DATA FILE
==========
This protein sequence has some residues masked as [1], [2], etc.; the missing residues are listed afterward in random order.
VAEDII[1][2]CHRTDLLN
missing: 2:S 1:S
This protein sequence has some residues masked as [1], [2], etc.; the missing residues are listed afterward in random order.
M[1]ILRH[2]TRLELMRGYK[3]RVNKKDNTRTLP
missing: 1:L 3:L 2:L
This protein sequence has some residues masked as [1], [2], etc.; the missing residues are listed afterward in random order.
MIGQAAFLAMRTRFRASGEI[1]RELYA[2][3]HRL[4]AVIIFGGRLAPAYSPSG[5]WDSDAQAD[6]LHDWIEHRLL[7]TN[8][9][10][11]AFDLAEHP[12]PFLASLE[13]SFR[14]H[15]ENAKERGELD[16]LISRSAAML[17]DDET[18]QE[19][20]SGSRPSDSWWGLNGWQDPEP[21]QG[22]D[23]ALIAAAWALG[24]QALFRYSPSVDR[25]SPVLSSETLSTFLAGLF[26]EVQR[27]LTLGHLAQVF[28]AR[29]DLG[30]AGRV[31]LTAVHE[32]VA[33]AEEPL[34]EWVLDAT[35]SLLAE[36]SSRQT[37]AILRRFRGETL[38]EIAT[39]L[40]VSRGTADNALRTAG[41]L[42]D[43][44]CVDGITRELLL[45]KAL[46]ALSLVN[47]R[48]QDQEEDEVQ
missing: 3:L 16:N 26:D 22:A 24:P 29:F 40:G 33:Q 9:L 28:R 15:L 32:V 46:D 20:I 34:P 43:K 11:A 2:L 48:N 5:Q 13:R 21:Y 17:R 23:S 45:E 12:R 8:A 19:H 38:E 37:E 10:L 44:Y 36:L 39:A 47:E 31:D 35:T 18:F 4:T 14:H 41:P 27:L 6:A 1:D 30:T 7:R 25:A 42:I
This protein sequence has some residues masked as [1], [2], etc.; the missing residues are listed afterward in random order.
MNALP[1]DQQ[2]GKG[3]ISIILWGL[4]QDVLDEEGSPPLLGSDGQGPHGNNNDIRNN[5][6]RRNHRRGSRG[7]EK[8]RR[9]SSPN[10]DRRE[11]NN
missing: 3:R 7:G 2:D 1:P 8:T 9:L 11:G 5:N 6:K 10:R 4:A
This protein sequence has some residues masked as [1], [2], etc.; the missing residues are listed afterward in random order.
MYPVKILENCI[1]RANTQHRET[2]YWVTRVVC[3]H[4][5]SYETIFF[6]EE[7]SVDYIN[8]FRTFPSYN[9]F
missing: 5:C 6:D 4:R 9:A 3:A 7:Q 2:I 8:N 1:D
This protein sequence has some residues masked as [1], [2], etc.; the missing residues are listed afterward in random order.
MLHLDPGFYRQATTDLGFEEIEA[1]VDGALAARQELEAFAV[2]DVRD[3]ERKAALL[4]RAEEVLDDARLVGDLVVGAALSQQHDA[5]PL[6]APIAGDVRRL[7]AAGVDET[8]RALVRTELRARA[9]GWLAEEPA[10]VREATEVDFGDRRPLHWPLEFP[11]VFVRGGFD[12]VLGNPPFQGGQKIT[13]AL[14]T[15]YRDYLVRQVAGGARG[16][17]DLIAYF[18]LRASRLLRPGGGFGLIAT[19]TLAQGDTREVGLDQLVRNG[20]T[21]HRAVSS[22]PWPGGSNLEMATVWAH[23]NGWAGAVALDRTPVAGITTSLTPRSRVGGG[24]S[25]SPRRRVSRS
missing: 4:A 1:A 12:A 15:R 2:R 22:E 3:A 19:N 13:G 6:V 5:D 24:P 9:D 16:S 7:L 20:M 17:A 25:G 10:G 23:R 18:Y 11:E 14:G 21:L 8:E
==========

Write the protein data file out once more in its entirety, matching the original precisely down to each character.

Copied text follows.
This protein sequence has some residues masked as [1], [2], etc.; the missing residues are listed afterward in random order.
VAEDII[1][2]CHRTDLLN
missing: 2:S 1:S
This protein sequence has some residues masked as [1], [2], etc.; the missing residues are listed afterward in random order.
M[1]ILRH[2]TRLELMRGYK[3]RVNKKDNTRTLP
missing: 1:L 3:L 2:L
This protein sequence has some residues masked as [1], [2], etc.; the missing residues are listed afterward in random order.
MIGQAAFLAMRTRFRASGEI[1]RELYA[2][3]HRL[4]AVIIFGGRLAPAYSPSG[5]WDSDAQAD[6]LHDWIEHRLL[7]TN[8][9][10][11]AFDLAEHP[12]PFLASLE[13]SFR[14]H[15]ENAKERGELD[16]LISRSAAML[17]DDET[18]QE[19][20]SGSRPSDSWWGLNGWQDPEP[21]QG[22]D[23]ALIAAAWALG[24]QALFRYSPSVDR[25]SPVLSSETLSTFLAGLF[26]EVQR[27]LTLGHLAQVF[28]AR[29]DLG[30]AGRV[31]LTAVHE[32]VA[33]AEEPL[34]EWVLDAT[35]SLLAE[36]SSRQT[37]AILRRFRGETL[38]EIAT[39]L[40]VSRGTADNALRTAG[41]L[42]D[43][44]CVDGITRELLL[45]KAL[46]ALSLVN[47]R[48]QDQEEDEVQ
missing: 3:L 16:N 26:D 22:A 24:P 29:F 40:G 33:Q 9:L 28:R 15:L 32:V 46:D 20:I 34:P 43:K 11:A 2:L 48:N 5:Q 13:R 21:Y 17:R 23:S 45:E 12:R 8:A 19:H 38:E 37:E 10:L 44:Y 36:L 39:A 47:E 31:D 35:T 18:F 4:T 14:H 41:P 27:L 6:A 1:D 30:T 7:R 25:A 42:I
This protein sequence has some residues masked as [1], [2], etc.; the missing residues are listed afterward in random order.
MNALP[1]DQQ[2]GKG[3]ISIILWGL[4]QDVLDEEGSPPLLGSDGQGPHGNNNDIRNN[5][6]RRNHRRGSRG[7]EK[8]RR[9]SSPN[10]DRRE[11]NN
missing: 3:R 7:G 2:D 1:P 8:T 9:L 11:G 5:N 6:K 10:R 4:A
This protein sequence has some residues masked as [1], [2], etc.; the missing residues are listed afterward in random order.
MYPVKILENCI[1]RANTQHRET[2]YWVTRVVC[3]H[4][5]SYETIFF[6]EE[7]SVDYIN[8]FRTFPSYN[9]F
missing: 5:C 6:D 4:R 9:A 3:A 7:Q 2:I 8:N 1:D
This protein sequence has some residues masked as [1], [2], etc.; the missing residues are listed afterward in random order.
MLHLDPGFYRQATTDLGFEEIEA[1]VDGALAARQELEAFAV[2]DVRD[3]ERKAALL[4]RAEEVLDDARLVGDLVVGAALSQQHDA[5]PL[6]APIAGDVRRL[7]AAGVDET[8]RALVRTELRARA[9]GWLAEEPA[10]VREATEVDFGDRRPLHWPLEFP[11]VFVRGGFD[12]VLGNPPFQGGQKIT[13]AL[14]T[15]YRDYLVRQVAGGARG[16][17]DLIAYF[18]LRASRLLRPGGGFGLIAT[19]TLAQGDTREVGLDQLVRNG[20]T[21]HRAVSS[22]PWPGGSNLEMATVWAH[23]NGWAGAVALDRTPVAGITTSLTPRSRVGGG[24]S[25]SPRRRVSRS
missing: 4:A 1:A 12:A 15:R 2:R 22:E 3:A 19:N 13:G 6:V 5:D 24:P 9:D 16:S 7:L 20:M 17:A 25:G 10:G 23:R 18:Y 11:E 14:G 21:L 8:E